How the Hamas-Israel conflict can come to an end

Palestinians ride bicycles past a destroyed building in Gaza City on Tuesday. (Mohammed Saber/EPA-EFE/REX/Shutterstock)
Palestinians ride bicycles past a destroyed building in Gaza City on Tuesday. (Mohammed Saber/EPA-EFE/REX/Shutterstock)

For about a week, President Biden publicly supported Israel’s right to defend itself, laying responsibility on Hamas for firing rockets at civilians and avoiding talk of a cease-fire. That changed Monday, when the White House reported that Biden, in a phone call with Israeli Prime Minister Benjamin Netanyahu, said he would “support” a cease-fire.

Reuters also reported Monday that Egyptian President Abdel Fatah al-Sissi said a cease-fire “between Israel and Hamas might be within reach. ‘Egypt is going to great lengths to reach a ceasefire between the Israelis and Palestinians — and hope still exists that a collective action could end the conflict,’ he said in an interview to the Al Arabiya news outlet.”

House Speaker Nancy Pelosi (D-Calif.) issued a similar statement on Tuesday urging a cease-fire for the first time, while also defending Israel’s right to self-defense. “Now, after more than a week of hostilities, it has become even more apparent that a ceasefire is necessary,” she said. “There must be a serious effort on the part of both parties to end the violence and respect the rights of both the Israeli and Palestinian people.”

On Wednesday, Biden spoke again to Netanyahu. According to the White House readout, “The President conveyed to the Prime Minister that he expected a significant de-escalation today on the path to a ceasefire.”

This follows a carefully scripted approach. The United States and the European Union know Israel must be given initial leeway to strike back at Hamas. Premature attempts to try forcing an early end to the conflict would have likely resulted in failure, as putting “daylight” between the United States and Israel early on would have increased friction and probably hindered the influence of U.S. officials. But as Israel runs through its list of targets, pressure is building for Israel to draw things to a close. In essence, the United States and Europe are saying, “Okay, you have made your point.”

Complaints that Biden’s statements have not appropriately reflected the suffering of Palestinians fail to appreciate the intricate dance needed to bring these things to an end. On Monday, White House press secretary Jen Psaki tried to explain to reporters that “every single action we take, every statement we make is with the objective of reducing the violence and bringing an end to the conflict on the ground.” She added, “There are times, in diplomacy, where we’ll need to keep those conversations quieter, where we won’t read out every component of it. But that is our objective and that is the prism through which every action and every comment is being made.”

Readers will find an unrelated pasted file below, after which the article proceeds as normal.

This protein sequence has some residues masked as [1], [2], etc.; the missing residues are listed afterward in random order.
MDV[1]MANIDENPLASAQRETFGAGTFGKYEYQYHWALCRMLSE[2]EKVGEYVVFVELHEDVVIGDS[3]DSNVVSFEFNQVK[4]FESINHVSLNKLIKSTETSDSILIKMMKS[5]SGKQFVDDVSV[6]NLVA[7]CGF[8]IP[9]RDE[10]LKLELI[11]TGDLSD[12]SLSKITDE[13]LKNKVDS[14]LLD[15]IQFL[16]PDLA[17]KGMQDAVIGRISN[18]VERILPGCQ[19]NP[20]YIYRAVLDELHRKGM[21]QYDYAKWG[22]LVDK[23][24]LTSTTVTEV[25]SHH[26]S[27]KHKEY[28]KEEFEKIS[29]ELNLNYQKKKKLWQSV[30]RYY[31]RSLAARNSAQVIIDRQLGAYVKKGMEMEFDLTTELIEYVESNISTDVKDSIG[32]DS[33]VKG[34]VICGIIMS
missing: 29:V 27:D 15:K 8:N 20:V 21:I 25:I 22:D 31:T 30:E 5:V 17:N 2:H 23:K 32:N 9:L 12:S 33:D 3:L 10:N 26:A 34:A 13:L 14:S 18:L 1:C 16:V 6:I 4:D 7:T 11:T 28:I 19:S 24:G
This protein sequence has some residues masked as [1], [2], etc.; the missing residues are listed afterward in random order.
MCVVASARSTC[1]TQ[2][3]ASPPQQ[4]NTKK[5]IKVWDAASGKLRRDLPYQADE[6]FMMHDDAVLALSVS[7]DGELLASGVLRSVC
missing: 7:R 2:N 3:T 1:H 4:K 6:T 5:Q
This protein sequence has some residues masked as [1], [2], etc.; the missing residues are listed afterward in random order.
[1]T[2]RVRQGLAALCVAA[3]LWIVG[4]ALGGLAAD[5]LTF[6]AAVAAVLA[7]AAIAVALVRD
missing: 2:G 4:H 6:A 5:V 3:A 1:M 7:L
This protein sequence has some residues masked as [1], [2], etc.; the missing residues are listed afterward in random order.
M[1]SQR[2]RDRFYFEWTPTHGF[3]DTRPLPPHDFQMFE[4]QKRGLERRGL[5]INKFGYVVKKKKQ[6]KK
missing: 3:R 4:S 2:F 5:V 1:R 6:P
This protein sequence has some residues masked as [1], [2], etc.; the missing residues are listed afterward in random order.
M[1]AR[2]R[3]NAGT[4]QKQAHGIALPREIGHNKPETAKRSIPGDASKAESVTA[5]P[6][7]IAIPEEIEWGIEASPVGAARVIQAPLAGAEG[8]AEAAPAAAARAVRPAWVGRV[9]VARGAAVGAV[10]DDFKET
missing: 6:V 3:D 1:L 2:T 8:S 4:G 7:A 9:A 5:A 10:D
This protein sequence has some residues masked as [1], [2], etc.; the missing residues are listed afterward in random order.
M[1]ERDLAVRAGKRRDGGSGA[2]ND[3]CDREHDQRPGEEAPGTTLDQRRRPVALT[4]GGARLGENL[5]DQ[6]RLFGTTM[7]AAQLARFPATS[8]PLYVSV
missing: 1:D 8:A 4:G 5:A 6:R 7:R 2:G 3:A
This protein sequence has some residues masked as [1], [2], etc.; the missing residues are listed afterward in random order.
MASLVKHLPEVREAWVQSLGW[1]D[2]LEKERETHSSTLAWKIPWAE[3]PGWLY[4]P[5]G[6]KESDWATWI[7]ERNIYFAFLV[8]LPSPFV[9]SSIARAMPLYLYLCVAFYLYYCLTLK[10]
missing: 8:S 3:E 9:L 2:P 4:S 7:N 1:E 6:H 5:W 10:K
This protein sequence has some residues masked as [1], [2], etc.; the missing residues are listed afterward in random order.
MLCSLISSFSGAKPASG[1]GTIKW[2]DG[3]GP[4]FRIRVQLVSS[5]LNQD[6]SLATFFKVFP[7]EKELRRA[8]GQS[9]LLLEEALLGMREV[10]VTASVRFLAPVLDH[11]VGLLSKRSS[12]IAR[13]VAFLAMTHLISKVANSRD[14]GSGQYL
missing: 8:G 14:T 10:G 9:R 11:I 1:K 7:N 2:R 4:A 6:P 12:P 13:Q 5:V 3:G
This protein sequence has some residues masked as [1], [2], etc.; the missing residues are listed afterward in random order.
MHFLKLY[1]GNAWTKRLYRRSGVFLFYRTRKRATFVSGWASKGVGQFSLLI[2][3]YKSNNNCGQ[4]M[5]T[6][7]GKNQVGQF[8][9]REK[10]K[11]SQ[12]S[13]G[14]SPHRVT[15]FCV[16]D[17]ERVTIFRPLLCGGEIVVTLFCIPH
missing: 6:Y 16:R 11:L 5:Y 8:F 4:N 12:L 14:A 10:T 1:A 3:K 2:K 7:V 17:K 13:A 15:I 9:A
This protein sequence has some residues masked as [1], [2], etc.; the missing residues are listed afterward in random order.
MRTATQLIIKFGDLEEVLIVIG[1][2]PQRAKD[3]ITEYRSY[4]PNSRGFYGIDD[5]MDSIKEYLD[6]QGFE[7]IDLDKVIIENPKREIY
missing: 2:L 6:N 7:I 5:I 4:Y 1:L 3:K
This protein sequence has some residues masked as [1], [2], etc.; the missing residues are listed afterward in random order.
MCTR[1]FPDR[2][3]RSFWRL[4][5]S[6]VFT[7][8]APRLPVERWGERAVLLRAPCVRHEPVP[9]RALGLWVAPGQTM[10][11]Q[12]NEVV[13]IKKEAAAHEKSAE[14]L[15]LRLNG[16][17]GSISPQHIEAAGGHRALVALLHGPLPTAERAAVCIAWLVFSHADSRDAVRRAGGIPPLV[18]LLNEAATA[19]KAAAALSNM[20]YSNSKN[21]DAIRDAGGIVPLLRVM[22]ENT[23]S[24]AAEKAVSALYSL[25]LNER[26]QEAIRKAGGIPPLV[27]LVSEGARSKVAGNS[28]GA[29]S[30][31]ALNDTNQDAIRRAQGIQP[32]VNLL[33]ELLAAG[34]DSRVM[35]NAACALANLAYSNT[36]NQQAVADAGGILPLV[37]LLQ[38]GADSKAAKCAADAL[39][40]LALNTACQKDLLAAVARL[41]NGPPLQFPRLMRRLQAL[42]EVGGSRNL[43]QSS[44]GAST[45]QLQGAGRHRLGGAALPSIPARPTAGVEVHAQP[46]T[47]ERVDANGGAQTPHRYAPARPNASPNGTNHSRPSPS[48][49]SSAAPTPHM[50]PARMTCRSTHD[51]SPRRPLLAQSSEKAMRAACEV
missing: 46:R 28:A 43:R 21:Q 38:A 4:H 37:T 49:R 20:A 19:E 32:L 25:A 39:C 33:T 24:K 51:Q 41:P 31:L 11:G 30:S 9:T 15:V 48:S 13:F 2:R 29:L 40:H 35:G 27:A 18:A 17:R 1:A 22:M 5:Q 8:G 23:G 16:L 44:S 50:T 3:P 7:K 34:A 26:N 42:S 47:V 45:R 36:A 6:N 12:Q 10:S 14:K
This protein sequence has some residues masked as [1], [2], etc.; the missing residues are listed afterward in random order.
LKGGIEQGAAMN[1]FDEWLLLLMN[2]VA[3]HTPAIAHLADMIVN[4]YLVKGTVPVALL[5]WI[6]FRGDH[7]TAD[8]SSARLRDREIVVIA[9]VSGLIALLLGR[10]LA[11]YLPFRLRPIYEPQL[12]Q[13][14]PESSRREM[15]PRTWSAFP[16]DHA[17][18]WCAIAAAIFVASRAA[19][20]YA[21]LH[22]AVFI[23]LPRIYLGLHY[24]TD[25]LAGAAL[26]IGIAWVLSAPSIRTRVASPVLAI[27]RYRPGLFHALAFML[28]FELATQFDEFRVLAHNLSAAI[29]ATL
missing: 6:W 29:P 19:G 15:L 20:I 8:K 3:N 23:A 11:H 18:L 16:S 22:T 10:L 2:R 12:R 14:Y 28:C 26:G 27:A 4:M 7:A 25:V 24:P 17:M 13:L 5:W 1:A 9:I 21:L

In other words, what Biden says and does not say are intentional and based on the White House’s best assessment of what it will take to bring the violence to a halt. The 2014 war between Israel and Hamas that went on for 50 days is an example of failing to get the balance of inside-outside pressure right. The result was an extended war that neither side was prepared for.

With no agreed-upon truce, too many U.S. media pundits have pronounced that Biden has “failed” or that diplomacy is not working. The reality is that this is what “working” looks like. It is an ongoing process, the success of which will be determined by how quickly both sides agree to relent.

But the larger problem endures. The occupation of Gaza by a terrorist group means there are truces but no lasting peace. “We can put Hamas on the defensive,” Middle East veteran negotiator Dennis B. Ross told me in an interview. “To do so, we need to launch an initiative in which we commit to mobilizing an international plan to reconstruct, massively, the infrastructure and housing in Gaza.” He added: “Spell the plan out with tangible projects, showcase European, Asian and Arab support for it, and state the obvious: no one can invest in such a massive undertaking if Hamas keeps its rockets (or can rebuild them) because sooner or later they will again use their rockets at a time of their choosing and the next war will literally explode the investment.”

If Hamas chooses rockets over massive aid, its grip on Gaza may weaken. “It is up to Hamas,” Ross said. “Let Hamas explain to the international community and their own public why Gaza must be condemned to deep impoverishment.” Hamas cannot be ejected from Gaza, but we can at least help put it on the defensive.

Jennifer Rubin writes reported opinion for The Washington Post.

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